Kings Church, Edinburgh, is a church that I’d love to get to know better. They’re in the New Ground bit of Newfrontiers, we’re in the Catalyst bit, so we’re like siblings, or at worst cousins. My good friend Luke Davydaitis is one of the leaders (and he’s a great bloke) and they’ve got all sorts of exceptional artists in the church and Jennifer Rawson is one of them.

Jennifer Rawson used to be called Jennifer Taylor and featured in our very first Sputnik Anthology back in 2014. Her poems were some of the highlights of that particular publication but I’d heard nothing from her since. Until this video. I don’t think that Jennifer is the lady in the video, but she certainly wrote the poem that it is built around.

To put it simply, this is how to do a church Christmas video. Forget all the wrappings and just go for the heart of things. This will work in a carol service, but it stands up in its own right as an excellent piece of work at any time of the year (inside or outside a church meeting). It’s well shot, well edited and well recorded. I get the impression that Kings church folk were also responsible for the soundtrack too. Phew!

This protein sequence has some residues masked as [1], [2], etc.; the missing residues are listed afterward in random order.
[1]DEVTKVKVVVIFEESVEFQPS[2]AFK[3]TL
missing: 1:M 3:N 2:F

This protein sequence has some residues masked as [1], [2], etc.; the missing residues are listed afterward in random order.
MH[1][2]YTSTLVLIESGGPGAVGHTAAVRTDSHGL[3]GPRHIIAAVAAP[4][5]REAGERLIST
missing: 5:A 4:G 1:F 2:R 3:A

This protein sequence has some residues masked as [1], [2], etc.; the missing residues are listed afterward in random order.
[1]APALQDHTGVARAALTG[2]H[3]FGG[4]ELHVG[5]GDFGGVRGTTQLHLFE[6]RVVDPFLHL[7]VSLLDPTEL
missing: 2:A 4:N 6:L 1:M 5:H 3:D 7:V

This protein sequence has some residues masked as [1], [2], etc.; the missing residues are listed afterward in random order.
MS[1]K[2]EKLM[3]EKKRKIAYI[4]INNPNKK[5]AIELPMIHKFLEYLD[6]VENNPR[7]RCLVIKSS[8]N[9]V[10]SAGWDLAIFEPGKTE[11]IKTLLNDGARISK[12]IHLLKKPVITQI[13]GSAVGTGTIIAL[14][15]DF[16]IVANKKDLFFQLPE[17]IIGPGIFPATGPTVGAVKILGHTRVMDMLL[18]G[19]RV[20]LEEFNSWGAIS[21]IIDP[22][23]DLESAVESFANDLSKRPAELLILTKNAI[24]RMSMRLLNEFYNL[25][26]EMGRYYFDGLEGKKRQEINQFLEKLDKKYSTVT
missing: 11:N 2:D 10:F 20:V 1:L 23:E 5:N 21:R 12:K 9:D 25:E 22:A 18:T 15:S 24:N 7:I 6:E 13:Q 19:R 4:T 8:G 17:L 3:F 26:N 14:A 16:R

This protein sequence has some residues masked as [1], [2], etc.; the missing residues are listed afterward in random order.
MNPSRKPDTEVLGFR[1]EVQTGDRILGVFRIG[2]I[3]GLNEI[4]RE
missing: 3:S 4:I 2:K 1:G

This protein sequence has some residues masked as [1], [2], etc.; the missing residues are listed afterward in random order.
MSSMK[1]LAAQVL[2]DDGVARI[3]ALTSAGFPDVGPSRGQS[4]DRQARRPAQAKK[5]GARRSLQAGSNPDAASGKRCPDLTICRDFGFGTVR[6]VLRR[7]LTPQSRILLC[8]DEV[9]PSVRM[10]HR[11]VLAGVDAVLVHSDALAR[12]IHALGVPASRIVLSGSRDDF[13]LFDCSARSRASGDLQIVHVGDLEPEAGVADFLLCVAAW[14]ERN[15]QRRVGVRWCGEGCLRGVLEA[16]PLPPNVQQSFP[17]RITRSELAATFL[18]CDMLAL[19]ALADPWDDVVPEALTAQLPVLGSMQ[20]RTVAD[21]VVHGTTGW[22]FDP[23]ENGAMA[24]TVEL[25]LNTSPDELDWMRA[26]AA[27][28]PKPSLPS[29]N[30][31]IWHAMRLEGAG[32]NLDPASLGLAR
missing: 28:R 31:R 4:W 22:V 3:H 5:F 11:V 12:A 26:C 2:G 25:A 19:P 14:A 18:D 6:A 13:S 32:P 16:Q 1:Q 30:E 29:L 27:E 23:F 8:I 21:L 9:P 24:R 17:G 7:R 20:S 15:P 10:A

As Christians left, right and centre fill Youtube with earnest and deeply mediocre ‘spoken words’, it is so refreshing to hear someone who knows how to wield the English language with subtlety and skill.

Take note: this is what happens when you get an actual poet to do a church video, rather than getting a pastor,student worker, or just some good looking member of your congregation to do it.

Seriously guys. This is awesome.

Star of Wonder (St Pauls, Auckland)

I’ve rather selfishly kept this up my sleeve for the last week or so, and noticed that none of my Facebook pals or twitter cronies have cottoned on to it yet. I LOVE this video.

When Sputnik began, St Pauls, Auckland were a huge source of inspiration to me. They are most renowned for their Christmas videos, particularly the Spike Jonze-y ‘Good News of Great Joy’ and Michel Gondry-esque ‘An Unexpected Christmas’. They then dropped off most people’s radars (although their subsequent offerings were also fantastic).

Upon a little investigation, I soon found out that, while Christmas seems to be their shop window, St Pauls is more than a sanctified Santa’s grotto. These guys don’t just have a creative streak, they seem to be something of a creative powerhouse in their city. They put on art exhibitions, gather thousands to their creative services and basically put the rest of us to shame (or spur us onwards, depending how you’re feeling that day).